Tag Archives: Anthony Daniels

Star Wars: The Rise of Skywalker Movie Review

*-This review will be spoiler free. Loose lips sink star ships and anger fans who have not seen the film.

When Star Wars: A New Hope premiered in 1977, it appeared to be nothing more than a hokey space adventure aimed at a young audience. 42 years later, Star Wars has become part and parcel of our culture with millions of fans around the world.

Star Wars: Episode IX – The Rise of Skywalker premiered this weekend. Picking up from where The Last Jedi ended in 2017, the members of the rebellion are licking their collective wounds and gearing up for battle once more. Rey (Daisy Ridley) continues her Jedi training with the help of General Leia Organa (the late Carrie Fisher).

On a distant planet, Kylo Ren (Adam Driver) is connecting with the universe’s ultimate evil: the returned from the dead Emperor Palpatine (Ian McDiarmid). The Emperor has one goal: to finally destroy the rebellion once and for all.

While Leia maintains the rebellion from home base, Rey, Poe (Oscar Isaac), Finn (John Boyega), Chewbacca (Joonas Suotamo) and C-3PO (Anthony Daniels) go on a journey to stop the First Order in its tracks.

The reviews of this film have been mixed. I don’t agree with them.

The only flaw that this movie had is that it could have been cut down by a few minutes. Other than that, this film is perfect. It was the perfect ending to the Star Wars saga. I loved the new characters, I loved the ending and the seamless way that Carrie Fisher’s scenes from The Force Awakens were integrated into this movie.

I absolutely recommend it.

Star Wars: Episode IX – The Rise of Skywalker is presently in theaters.

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Filed under Feminism, Movie Review, Movies, Star Wars

Star Wars Character Review: Luke Skywalker

*Warning: This post contains spoilers about the original Stars Wars trilogy. Read at your own risk if you are just now discovering the original trilogy.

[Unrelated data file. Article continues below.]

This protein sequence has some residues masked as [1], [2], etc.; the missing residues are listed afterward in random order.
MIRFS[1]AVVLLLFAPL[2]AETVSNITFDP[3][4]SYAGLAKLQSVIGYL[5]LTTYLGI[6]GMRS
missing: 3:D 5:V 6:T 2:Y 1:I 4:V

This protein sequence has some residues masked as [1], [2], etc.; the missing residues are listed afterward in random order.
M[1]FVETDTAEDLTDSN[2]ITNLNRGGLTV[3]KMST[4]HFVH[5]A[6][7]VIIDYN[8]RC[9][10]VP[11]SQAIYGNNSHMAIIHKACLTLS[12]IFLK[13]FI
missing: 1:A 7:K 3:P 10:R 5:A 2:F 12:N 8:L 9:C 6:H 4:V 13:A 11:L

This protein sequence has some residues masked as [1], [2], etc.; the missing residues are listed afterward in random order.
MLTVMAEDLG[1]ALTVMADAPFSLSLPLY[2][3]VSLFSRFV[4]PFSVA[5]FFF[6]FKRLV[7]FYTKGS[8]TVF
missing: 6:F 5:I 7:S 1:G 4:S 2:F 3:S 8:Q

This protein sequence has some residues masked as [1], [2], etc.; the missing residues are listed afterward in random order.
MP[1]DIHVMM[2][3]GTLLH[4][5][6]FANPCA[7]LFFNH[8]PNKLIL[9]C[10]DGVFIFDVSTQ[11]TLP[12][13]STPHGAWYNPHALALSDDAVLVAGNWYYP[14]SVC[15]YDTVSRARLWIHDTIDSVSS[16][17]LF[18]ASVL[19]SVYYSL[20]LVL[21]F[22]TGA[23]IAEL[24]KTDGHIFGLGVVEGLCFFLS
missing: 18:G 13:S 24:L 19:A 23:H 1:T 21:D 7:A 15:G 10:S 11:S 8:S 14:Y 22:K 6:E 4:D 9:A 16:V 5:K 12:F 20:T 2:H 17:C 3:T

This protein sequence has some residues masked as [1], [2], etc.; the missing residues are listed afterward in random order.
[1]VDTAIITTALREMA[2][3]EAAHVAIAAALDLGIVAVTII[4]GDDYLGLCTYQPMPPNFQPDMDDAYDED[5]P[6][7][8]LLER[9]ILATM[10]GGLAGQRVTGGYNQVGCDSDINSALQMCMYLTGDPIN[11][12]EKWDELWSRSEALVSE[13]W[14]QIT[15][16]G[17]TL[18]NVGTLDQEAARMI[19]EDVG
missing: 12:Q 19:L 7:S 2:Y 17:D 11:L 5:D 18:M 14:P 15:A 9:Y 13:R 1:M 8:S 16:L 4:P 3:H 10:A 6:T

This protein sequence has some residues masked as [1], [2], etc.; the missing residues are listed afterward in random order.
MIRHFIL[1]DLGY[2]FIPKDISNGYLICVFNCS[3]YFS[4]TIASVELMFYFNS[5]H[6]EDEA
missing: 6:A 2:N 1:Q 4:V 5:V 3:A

There is something to be said about a well written, human character. They leap off the page and speak to us as if they were right in front us, as flesh and blood human beings, instead of fictional creations.

In this series of weekly blog posts, I will examine character using the characters from the original Star Wars trilogy to explore how writers can create fully dimensional, human characters that audiences and readers can relate to.

When the audience is introduced to Luke Skywalker (Mark Hamill), at the beginning of A New Hope, he introduced as the average boy next door. On the cusp of manhood, he lives with his aunt and uncle on their moisture farm on Tatooine. Like most boys his age, he would rather do anything but work on the farm. A chance encounter with the droids C-3PO (Anthony Daniels) and R2 -D2 (Kenny Baker) will forever change his destiny.

R2-D2 is looking for Obi-Wan Kenobi (Alec Guinness). Princess Leia Organa (the late Carrie Fisher) has been captured by the empire and seeking Obi-Wan’s help in rescuing her.

They hire space pirate Han Solo (Harrison Ford) to help them rescue Leia.  The rest is movie history. Over the course of the three original films (A New Hope, The Empire Strikes Back and Return Of The Jedi), Luke grows from a boy to a man. He is a Jedi, the son of Anakin Skywalker/Darth Vader and Queen Of Naboo/Republic Senator  Padme Amidala and the twin brother of Princess Leia. In A New Hope, he discovers his fate. In Empire Strikes Back, as he begins to seriously learn the ways of the Jedi, he is tested time and again. In Return of the Jedi, Luke must face not only his own darkness, but the darkness that turned his father into Darth Vader.

In the fantastical world of Star Wars, Luke is the every man going on the hero’s journey. The young man who at the beginning of adulthood who doesn’t expect much at the outset of the story will become the hero. But not before overcoming multiple obstacles and facing his own demons. Luke is interesting because even in a galaxy far far away, his journey feels very human and normal.

To sum it up: The audience needs a focal point. They need a character who they can root for and who they can see themselves in. Luke’s journey is about growth and change, while dealing with the sometimes painful reality that is life. In creating an every man or woman character who goes on a hero’s journey, the writer is reflecting ordinary life and ordinary struggles that we all face everyday. When these characters are created successfully, the writer is engaging the audience with the every day humanity that hooks the audience and keeps them coming back for more.

 

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Filed under Character Review, Star Wars, Writing